Oxnard Balks at Annexing Campus Sites : Education: The district superintendent is confident that the high school will be relocated as planned.
Backers of a new high school campus in north Oxnard suffered a setback Tuesday when the City Council refused to take steps toward annexing three sites proposed by city and school officials as potential new locations for Oxnard High School.
The proposed annexations would have committed the city to provide water, sewer, police and fire protection services to the new campus. All the sites are at or near the intersection of Gonzales and Patterson roads.
Council members, yielding to protests by residents of the nearby Summerfield and River Ridge developments, passed a substitute measure that says only that the city “could provide the necessary services once a site is adopted.”
At the urging of state officials, the Oxnard Union High School District is trying to relocate Oxnard High School from its present location on 5th Street near the center of the city. Officials contend the present location is a safety hazard because it is under the flight path of Oxnard Airport.
But some residents of the recently developed north-side tracts have objected that a high school would bring gang violence, traffic congestion and other problems to the area.
Some supporters of the north-side location have suggested that racism may be behind some of the objections. Oxnard High School is 48.8% Latino and 37% white. Black and other minority students make up the rest of the school’s population.
“Why move the high school in the first place?” Udas Young, who lives in Summerfield, asked the council. “People I’ve talked to feel very strongly that a high school should not be built at Gonzales and Patterson. The noise and congestion would simply be too much.”
In view of neighborhood feelings against the officials’ first choice--a 50-acre parcel at the southwest corner of Gonzales and Patterson roads--two alternate sites to the north and west were added, giving council members three choices.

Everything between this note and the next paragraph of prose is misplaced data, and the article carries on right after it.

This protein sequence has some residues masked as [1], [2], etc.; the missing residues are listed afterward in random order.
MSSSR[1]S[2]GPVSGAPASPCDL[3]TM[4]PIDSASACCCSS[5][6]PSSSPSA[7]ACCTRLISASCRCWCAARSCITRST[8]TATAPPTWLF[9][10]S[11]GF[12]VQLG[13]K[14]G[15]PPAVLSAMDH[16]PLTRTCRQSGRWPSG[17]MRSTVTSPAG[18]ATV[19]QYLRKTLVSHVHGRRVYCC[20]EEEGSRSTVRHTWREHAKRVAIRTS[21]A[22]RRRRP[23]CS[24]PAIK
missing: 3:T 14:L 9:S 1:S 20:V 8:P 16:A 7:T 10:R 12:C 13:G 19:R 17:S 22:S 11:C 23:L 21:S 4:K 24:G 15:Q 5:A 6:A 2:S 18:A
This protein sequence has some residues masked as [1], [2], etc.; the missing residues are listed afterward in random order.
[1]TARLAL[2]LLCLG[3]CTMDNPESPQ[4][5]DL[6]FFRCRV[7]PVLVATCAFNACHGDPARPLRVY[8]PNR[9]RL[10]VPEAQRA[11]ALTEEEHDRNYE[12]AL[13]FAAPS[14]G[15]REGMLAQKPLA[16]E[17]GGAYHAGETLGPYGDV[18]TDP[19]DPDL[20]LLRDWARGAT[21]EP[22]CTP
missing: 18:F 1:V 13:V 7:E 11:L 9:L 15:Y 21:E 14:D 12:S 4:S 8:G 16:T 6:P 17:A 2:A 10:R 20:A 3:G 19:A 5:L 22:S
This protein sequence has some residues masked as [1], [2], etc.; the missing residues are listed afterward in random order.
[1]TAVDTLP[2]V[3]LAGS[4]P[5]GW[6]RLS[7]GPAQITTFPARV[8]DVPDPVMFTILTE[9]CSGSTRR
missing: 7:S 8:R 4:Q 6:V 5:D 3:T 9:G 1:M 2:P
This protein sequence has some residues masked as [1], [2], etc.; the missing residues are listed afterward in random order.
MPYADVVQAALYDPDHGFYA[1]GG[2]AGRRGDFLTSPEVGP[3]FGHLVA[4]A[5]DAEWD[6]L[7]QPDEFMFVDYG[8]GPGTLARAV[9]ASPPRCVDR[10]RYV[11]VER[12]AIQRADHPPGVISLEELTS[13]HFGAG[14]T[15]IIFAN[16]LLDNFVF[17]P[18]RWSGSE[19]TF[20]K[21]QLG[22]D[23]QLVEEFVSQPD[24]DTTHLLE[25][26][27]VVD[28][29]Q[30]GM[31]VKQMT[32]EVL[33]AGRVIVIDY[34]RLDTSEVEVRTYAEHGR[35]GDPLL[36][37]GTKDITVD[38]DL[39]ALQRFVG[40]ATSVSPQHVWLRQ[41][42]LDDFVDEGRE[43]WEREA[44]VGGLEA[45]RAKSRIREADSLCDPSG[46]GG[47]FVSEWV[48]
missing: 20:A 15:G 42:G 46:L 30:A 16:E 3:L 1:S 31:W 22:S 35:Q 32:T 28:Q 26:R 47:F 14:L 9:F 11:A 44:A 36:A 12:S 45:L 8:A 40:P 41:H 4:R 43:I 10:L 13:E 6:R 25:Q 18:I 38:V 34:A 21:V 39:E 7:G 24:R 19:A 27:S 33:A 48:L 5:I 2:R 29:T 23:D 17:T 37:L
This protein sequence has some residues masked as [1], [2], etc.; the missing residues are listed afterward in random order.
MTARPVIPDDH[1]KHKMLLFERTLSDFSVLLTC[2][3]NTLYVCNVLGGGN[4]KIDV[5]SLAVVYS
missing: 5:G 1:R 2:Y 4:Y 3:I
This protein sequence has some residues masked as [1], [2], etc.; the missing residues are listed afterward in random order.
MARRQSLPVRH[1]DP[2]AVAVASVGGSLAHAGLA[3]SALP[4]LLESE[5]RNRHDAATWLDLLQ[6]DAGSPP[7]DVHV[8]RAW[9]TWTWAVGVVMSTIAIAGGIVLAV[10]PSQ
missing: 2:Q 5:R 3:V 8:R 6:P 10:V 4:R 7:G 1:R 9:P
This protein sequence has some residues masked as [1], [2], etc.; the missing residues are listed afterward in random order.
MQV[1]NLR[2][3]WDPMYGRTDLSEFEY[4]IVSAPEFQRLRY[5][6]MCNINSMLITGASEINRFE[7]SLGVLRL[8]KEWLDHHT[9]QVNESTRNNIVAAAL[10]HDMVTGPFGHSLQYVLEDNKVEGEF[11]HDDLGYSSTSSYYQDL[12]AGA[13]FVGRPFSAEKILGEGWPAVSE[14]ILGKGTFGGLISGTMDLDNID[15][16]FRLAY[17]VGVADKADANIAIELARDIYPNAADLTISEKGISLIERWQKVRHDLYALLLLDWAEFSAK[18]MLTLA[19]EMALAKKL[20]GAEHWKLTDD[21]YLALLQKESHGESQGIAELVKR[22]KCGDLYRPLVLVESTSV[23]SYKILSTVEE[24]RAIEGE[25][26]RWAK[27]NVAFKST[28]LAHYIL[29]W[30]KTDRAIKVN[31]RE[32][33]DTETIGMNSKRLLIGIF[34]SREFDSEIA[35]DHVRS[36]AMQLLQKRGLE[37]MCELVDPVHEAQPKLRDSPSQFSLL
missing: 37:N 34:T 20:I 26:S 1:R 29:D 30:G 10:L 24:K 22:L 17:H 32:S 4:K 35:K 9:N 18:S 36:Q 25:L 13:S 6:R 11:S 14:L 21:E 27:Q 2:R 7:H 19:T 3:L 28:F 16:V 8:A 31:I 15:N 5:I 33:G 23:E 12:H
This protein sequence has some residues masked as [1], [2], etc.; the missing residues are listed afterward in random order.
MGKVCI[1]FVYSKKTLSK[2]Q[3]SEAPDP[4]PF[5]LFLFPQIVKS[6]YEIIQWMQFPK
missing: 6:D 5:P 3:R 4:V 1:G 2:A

Instead of selecting any of those, the council adopted a resolution by Councilman Michael A. Plisky that calls on the school board to complete an environmental impact report and take up the matter with Ventura County’s Local Agency Formation Commission, which must approve any annexation.
“I have reservations about these sites,” Plisky said. “Let’s just say, ‘Yes, we can provide the services,’ not ‘Yes, we will.’ ”
Plisky and another council member, Dorothy S. Maron, also expressed concern that building a high school in north Oxnard would open the door to further development in the area.
“We’re all feeling the push from the developers already,” Maron said. “Annexing the property into the city will bring more and more push for development.”
In an interview after the council session, district Supt. Ian C. Kirkpatrick expressed confidence that the new campus, which is expected to cost about $26 million, will be built on one of the three sites. He said the district already is working on an environmental impact report and expects to have it completed sometime next week.
“It would have been nice to hear the council say, ‘Yes, we will,’ but I’m sure we’ll go ahead with the project on one of those sites,” he said.
He added that he was not concerned about the council’s refusal to make the potential sites part of Oxnard’s sphere of influence. To do so would have assured the area city services without annexation.
But, Kirkpatrick said, a decision on a site for the school must be made soon or the district could lose about $20 million in state funding available through a bond issue passed last November.
Opponents of the north-side location got a boost from Marc Charney, an attorney representing the property at the southwest corner of Gonzales and Patterson roads. He said his client, the Marian Graham Trust, is opposed to converting it from its present agricultural zoning.
No direct references to possible racial implications of moving the campus were raised during the council meeting, but Bedford Pinkard, a River Ridge resident who is also an Oxnard Union High School District board member, raised the issue when residents first objected to the move earlier this year.
“They’re saying the same things against high school students that they said against me when I moved to Oxnard 20 years ago,” said Pinkard, who is black.
Council members voted 4 to 0 to adopt the substitute resolution, with Councilman Manuel M. Lopez, who lives near the proposed site, abstaining.
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